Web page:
I was very interested to hear last week that the American Academy of Pediatrics is considering revising their guidelines for screen time for kids. In recent years, they have recommended no screen time for kids under 2, and no more than 2 hours a day for ages 2 and up. Now they are taking a much more nuanced approach — and one that recognizes that screens are ubiquitous and not going away.
I spend a lot of time — too much, I think — worrying about how much “screen time” Emma gets. I wrote about this a little last year when she was not quite 2, and I’m still struggling with the same basic question. How much is too much?
While I’d like to treat the AAP’s relaxed rules as a permission slip to let myself and my “mom guilt” off the hook, I still hesitate. For several weeks in July and August, we inadvertently weaned Emma off iPad and TV time. After a particularly whiny evening, I declared the following day would be a “no iPad” day when we got home from work and daycare. That day flowed into the next, and on and on. Very quickly, Emma stopped asking to watch the iPad or TV. It seemed to be so clearly a case of “out of sight, out of mind” — and conversely, evidence that the more she gets, the more she wants.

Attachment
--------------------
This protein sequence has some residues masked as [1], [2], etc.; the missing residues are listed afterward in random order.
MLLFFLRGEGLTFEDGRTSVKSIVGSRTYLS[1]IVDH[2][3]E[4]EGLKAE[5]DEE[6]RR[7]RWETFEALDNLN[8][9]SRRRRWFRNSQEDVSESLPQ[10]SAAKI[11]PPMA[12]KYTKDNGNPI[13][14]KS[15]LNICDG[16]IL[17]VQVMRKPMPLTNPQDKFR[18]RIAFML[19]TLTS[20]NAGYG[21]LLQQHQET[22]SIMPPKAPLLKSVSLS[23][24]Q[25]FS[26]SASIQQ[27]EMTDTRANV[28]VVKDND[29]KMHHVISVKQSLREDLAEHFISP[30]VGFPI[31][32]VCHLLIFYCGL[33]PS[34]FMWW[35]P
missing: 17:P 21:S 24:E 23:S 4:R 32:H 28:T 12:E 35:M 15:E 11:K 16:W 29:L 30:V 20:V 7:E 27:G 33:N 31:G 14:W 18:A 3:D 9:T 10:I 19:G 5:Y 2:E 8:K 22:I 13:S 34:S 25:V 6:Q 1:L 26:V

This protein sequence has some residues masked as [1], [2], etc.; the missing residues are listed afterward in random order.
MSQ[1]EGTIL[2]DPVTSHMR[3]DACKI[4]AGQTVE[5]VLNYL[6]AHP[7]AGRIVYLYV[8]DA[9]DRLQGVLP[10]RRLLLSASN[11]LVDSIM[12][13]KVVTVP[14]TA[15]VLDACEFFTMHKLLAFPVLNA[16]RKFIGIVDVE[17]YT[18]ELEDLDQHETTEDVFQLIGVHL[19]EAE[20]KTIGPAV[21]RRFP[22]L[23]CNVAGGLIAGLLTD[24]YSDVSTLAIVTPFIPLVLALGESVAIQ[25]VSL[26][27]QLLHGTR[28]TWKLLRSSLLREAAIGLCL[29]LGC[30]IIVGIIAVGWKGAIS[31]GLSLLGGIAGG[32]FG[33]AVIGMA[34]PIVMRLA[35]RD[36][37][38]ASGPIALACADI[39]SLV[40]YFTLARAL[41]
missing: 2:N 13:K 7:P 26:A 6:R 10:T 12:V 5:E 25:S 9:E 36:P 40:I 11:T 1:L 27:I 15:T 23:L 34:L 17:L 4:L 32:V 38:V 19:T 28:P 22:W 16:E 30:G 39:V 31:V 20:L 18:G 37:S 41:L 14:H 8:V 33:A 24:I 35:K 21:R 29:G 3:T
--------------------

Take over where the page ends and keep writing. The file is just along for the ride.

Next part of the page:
With her move up to the next room at daycare 2 months ago, Emma now gets to use a computer occasionally to play counting games and such. (It’s a computer with a mouse and keyboard, and apparently all the kids without exception start out trying to touch the monitor. It’s so weird to realize a keyboard and mouse are becoming somewhat outdated.)
A little computer time at school is totally no big deal, but of course with Charlotte’s arrival, the iPad and TV have returned in full force at home too. My usual method is to use it as a reward — “you were a good listener when we were at the store, so now you can watch some iPad” — but she’s starting to expect it, and even negotiate for it. She asks for it as soon as she gets home, and zones in on the screen. I worry that it has an effect on her attitude and behavior.
Still, I guess I am somewhat comforted to see what we already follow a lot of the revised guidelines. We don’t use devices at the dinner table. She doesn’t watch anything in the car (road trips being an exception). We don’t have TVs in the bedrooms and I don’t intend to change that. We make sure that the majority of the content is educational, and that all of it is age-appropriate. One of us sometimes watches with her. And while we definitely use screen time when to keep her occupied (and out from under our feet) at times, we don’t use it as a substitute for quality time. I consider myself an active and engaged mother, and I don’t use an iPad as a substitute for parenting. And on top of all that, Emma is currently a smart and well-adjusted kid.
So. When I started writing this post I wasn’t sure how I would conclude, and now that I’m at the end…I still don’t know. I guess I’m just thinking out loud (er, online) and still figuring things out as we go along.
Parenting, man. It ain’t easy.